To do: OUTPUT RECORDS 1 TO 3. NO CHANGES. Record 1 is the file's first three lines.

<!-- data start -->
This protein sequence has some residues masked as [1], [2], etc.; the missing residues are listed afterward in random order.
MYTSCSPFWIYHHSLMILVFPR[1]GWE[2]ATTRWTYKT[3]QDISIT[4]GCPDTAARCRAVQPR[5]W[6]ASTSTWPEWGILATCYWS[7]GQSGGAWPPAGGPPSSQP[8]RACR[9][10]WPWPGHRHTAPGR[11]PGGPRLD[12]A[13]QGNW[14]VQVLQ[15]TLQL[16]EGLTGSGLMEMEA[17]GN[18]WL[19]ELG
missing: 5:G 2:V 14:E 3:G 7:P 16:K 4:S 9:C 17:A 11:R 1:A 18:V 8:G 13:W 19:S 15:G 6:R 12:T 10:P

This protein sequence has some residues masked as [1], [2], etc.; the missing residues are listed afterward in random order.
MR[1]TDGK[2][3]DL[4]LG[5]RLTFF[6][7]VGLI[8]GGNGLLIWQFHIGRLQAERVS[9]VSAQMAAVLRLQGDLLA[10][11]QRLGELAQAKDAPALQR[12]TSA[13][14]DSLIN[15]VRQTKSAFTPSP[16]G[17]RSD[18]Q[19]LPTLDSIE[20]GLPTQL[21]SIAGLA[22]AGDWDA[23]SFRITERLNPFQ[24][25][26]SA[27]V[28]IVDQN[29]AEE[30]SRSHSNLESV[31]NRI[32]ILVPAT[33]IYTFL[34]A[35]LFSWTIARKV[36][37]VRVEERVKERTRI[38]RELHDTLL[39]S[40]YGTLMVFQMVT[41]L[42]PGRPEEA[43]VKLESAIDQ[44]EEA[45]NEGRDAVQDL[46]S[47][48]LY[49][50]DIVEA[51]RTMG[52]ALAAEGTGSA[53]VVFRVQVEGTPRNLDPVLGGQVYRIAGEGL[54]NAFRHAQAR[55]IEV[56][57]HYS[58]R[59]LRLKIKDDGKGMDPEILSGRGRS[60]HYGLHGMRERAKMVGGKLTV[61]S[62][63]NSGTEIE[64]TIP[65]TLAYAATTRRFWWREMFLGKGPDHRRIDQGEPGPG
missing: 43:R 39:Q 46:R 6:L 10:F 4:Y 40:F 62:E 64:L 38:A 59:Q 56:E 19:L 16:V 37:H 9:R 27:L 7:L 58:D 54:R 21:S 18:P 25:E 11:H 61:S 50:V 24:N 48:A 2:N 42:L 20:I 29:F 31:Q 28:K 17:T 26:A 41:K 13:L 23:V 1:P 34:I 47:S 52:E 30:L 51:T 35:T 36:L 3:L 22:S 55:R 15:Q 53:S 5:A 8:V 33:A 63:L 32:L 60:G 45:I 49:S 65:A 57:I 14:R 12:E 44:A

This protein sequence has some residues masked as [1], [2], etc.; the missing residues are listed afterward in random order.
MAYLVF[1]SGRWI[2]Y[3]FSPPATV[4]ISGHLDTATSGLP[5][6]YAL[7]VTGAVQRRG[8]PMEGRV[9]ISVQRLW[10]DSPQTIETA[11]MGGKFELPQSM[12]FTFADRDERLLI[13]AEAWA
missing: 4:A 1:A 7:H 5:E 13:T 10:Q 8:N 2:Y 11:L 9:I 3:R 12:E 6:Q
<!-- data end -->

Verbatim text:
This protein sequence has some residues masked as [1], [2], etc.; the missing residues are listed afterward in random order.
MYTSCSPFWIYHHSLMILVFPR[1]GWE[2]ATTRWTYKT[3]QDISIT[4]GCPDTAARCRAVQPR[5]W[6]ASTSTWPEWGILATCYWS[7]GQSGGAWPPAGGPPSSQP[8]RACR[9][10]WPWPGHRHTAPGR[11]PGGPRLD[12]A[13]QGNW[14]VQVLQ[15]TLQL[16]EGLTGSGLMEMEA[17]GN[18]WL[19]ELG
missing: 5:G 2:V 14:E 3:G 7:P 16:K 4:S 9:C 17:A 11:R 1:A 18:V 8:G 13:W 19:S 15:G 6:R 12:T 10:P

This protein sequence has some residues masked as [1], [2], etc.; the missing residues are listed afterward in random order.
MR[1]TDGK[2][3]DL[4]LG[5]RLTFF[6][7]VGLI[8]GGNGLLIWQFHIGRLQAERVS[9]VSAQMAAVLRLQGDLLA[10][11]QRLGELAQAKDAPALQR[12]TSA[13][14]DSLIN[15]VRQTKSAFTPSP[16]G[17]RSD[18]Q[19]LPTLDSIE[20]GLPTQL[21]SIAGLA[22]AGDWDA[23]SFRITERLNPFQ[24][25][26]SA[27]V[28]IVDQN[29]AEE[30]SRSHSNLESV[31]NRI[32]ILVPAT[33]IYTFL[34]A[35]LFSWTIARKV[36][37]VRVEERVKERTRI[38]RELHDTLL[39]S[40]YGTLMVFQMVT[41]L[42]PGRPEEA[43]VKLESAIDQ[44]EEA[45]NEGRDAVQDL[46]S[47][48]LY[49][50]DIVEA[51]RTMG[52]ALAAEGTGSA[53]VVFRVQVEGTPRNLDPVLGGQVYRIAGEGL[54]NAFRHAQAR[55]IEV[56][57]HYS[58]R[59]LRLKIKDDGKGMDPEILSGRGRS[60]HYGLHGMRERAKMVGGKLTV[61]S[62][63]NSGTEIE[64]TIP[65]TLAYAATTRRFWWREMFLGKGPDHRRIDQGEPGPG
missing: 43:R 39:Q 46:R 6:L 10:F 4:Y 40:F 62:E 64:L 38:A 59:Q 56:E 19:L 16:V 37:H 9:R 27:L 7:L 58:D 54:R 21:S 18:P 25:E 11:H 61:S 50:V 24:N 48:A 2:N 42:L 20:I 29:F 31:Q 28:K 17:T 26:A 41:K 13:L 23:V 1:P 34:I 47:S 52:E 30:L 51:T 35:T 36:L 3:L 22:S 55:R 15:Q 53:S 5:A 8:V 33:A 63:L 32:L 60:G 45:I 49:S 65:A 57:I 14:R 12:E 44:A

This protein sequence has some residues masked as [1], [2], etc.; the missing residues are listed afterward in random order.
MAYLVF[1]SGRWI[2]Y[3]FSPPATV[4]ISGHLDTATSGLP[5][6]YAL[7]VTGAVQRRG[8]PMEGRV[9]ISVQRLW[10]DSPQTIETA[11]MGGKFELPQSM[12]FTFADRDERLLI[13]AEAWA
missing: 4:A 1:A 7:H 5:E 13:T 10:Q 8:N 2:Y 11:L 9:I 3:R 12:E 6:Q